The clouds above were harrowing. Behind him, a massive twister inched closer.

But the whirlwind moment was perfect for storm chaser Joey Krastel to pop an important question. As the tornado flew toward them Tuesday, he dropped to one knee and asked his boyfriend, Chris Scott, to marry him.

“It all just kind of came together and happened so quickly,” Krastel, a meteorologist and risk analyst for the Maryland Emergency Management Agency, told NBC News. “I was like ‘Okay, this is it.’”

He tweeted an image of the moment. “The 2 loves of my life,” he wrote.

He said the tornado was even closer than it seemed in the image he shared.

“I called to my friends to get back in the car,” Krastel said. “I was just so emotional just because it was my happiest place, being with him next to the storms.”

The pair had been traveling across Kansas chasing storms with two friends. The journey began in Salina, Kan., and then took them to Tipton. That’s where Krastel proposed.

Krastel has loved storms and natural disasters from a young age. He told NBC News he saw his first tornado at 4 years old and has chased about 70 storms overall.

And it was the meteorologist’s adventures that in part led him to Scott. His now fiance — who had watched storms with his father — sent Krastel a message on Instagram after seeing pictures of the storms he was chasing.

That connection gave Krastel an idea for how to propose. “That’s why it was always in the back of my mind to get engaged during storm chasing,” he said. “I felt like it would be this perfect way to seal the deal.”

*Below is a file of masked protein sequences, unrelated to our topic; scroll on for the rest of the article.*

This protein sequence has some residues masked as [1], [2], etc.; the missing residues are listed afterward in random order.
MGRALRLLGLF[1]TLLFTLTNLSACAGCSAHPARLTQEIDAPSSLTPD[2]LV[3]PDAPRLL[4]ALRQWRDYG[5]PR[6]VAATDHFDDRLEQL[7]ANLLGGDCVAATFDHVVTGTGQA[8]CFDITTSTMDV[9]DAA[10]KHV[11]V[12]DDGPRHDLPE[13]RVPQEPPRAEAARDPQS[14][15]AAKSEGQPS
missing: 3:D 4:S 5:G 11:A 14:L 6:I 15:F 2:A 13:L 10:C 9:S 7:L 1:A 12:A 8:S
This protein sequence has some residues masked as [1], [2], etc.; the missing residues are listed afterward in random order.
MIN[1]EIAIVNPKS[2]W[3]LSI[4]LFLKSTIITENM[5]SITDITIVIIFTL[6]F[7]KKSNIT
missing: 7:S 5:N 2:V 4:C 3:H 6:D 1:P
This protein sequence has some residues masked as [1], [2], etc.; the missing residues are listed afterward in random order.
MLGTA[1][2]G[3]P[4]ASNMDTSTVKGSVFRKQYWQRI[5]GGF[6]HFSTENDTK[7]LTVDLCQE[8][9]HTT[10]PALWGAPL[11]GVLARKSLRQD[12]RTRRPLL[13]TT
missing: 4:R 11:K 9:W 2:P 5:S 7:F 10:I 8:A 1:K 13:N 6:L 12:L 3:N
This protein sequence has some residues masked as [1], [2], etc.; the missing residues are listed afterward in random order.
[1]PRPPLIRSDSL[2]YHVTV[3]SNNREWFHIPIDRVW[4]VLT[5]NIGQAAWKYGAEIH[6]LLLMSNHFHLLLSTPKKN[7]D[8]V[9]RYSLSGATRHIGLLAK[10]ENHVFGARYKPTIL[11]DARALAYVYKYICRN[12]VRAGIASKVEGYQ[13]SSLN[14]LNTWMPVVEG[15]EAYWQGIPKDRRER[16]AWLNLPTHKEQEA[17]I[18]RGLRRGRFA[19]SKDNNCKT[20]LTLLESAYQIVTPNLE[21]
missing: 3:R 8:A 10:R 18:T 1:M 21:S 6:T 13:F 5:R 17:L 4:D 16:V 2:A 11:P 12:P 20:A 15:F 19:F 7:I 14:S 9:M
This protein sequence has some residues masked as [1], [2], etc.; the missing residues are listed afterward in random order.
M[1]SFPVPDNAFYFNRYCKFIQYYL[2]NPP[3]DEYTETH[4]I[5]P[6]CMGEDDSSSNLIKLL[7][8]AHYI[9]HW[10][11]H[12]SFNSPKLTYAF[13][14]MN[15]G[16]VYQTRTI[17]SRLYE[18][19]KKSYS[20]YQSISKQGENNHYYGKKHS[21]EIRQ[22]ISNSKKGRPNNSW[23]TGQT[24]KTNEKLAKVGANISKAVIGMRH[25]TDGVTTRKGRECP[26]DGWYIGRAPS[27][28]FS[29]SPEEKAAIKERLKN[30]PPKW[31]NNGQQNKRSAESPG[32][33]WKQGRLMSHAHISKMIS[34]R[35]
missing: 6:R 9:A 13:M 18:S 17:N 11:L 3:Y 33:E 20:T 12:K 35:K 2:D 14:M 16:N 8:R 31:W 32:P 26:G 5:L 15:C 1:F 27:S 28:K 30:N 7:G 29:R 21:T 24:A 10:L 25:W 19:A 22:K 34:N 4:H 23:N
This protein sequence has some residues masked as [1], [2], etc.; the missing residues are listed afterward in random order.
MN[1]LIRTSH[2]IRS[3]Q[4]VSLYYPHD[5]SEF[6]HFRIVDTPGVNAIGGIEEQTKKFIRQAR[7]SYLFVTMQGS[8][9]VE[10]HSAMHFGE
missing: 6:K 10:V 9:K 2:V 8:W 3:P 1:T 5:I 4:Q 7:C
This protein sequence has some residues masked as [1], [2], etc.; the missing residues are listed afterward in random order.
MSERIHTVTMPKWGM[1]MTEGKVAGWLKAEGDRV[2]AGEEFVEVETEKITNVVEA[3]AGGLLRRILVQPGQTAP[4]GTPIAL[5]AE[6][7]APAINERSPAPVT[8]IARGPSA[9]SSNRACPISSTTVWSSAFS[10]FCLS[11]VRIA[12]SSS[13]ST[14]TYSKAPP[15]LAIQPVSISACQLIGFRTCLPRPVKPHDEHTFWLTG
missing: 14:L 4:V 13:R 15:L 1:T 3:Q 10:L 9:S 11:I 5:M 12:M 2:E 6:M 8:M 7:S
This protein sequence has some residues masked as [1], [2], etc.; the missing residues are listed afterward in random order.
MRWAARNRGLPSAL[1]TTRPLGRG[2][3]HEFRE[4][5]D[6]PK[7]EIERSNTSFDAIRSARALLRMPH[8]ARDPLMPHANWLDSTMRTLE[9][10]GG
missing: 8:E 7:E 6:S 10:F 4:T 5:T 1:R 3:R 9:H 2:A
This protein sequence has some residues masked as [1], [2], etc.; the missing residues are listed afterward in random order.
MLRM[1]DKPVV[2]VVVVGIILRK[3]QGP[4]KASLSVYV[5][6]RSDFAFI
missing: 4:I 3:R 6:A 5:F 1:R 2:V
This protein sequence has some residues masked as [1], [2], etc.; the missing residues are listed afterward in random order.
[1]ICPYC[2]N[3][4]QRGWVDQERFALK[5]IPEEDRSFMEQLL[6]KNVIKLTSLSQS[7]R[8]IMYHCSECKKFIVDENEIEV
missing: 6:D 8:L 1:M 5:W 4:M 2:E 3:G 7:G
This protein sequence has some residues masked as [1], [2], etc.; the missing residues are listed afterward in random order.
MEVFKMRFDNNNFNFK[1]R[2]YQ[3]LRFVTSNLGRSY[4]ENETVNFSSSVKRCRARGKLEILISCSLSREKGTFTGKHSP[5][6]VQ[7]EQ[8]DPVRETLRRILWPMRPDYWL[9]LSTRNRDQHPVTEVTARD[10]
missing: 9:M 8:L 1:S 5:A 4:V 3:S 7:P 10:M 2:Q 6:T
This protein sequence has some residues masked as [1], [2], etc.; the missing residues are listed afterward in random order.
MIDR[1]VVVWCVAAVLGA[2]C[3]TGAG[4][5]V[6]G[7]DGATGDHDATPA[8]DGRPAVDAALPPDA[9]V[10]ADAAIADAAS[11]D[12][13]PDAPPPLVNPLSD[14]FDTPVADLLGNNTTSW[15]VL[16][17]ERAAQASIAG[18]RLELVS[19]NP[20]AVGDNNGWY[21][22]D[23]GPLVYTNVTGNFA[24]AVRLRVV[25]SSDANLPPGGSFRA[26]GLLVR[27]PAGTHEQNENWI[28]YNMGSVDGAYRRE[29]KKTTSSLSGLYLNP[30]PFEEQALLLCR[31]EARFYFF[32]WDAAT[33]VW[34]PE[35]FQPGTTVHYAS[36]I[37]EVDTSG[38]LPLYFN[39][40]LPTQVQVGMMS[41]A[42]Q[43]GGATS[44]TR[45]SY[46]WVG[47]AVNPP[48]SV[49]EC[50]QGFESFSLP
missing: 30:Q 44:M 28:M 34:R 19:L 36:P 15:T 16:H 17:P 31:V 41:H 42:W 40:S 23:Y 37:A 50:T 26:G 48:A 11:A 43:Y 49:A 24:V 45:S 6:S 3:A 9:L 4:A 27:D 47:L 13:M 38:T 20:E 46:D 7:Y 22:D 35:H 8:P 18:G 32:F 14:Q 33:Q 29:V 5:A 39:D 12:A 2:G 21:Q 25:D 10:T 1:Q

The risk analyst and storm chaser also warned about the dangers of these twisters. As Krastel shared an image of his engagement, a tornado continued its wrath through the state.

The National Weather Service warned that evening about a “dangerous situation” and called on residents in parts of the state to take shelter.

Kansas has been battered by severe storms this week, and a massive tornado ripped through the northeastern region Tuesday, leading to power outages in more than 3,000 buildings. At least 15 people suffered injuries related to the storm, which was part of a cluster of extreme weather events pummeling central and Midwestern states.

Krastel said he and his friends planned to continue chasing storms this week, telling NBC News they were headed next to Oklahoma and Texas.

He shared another image of a view from Texas on Wednesday.

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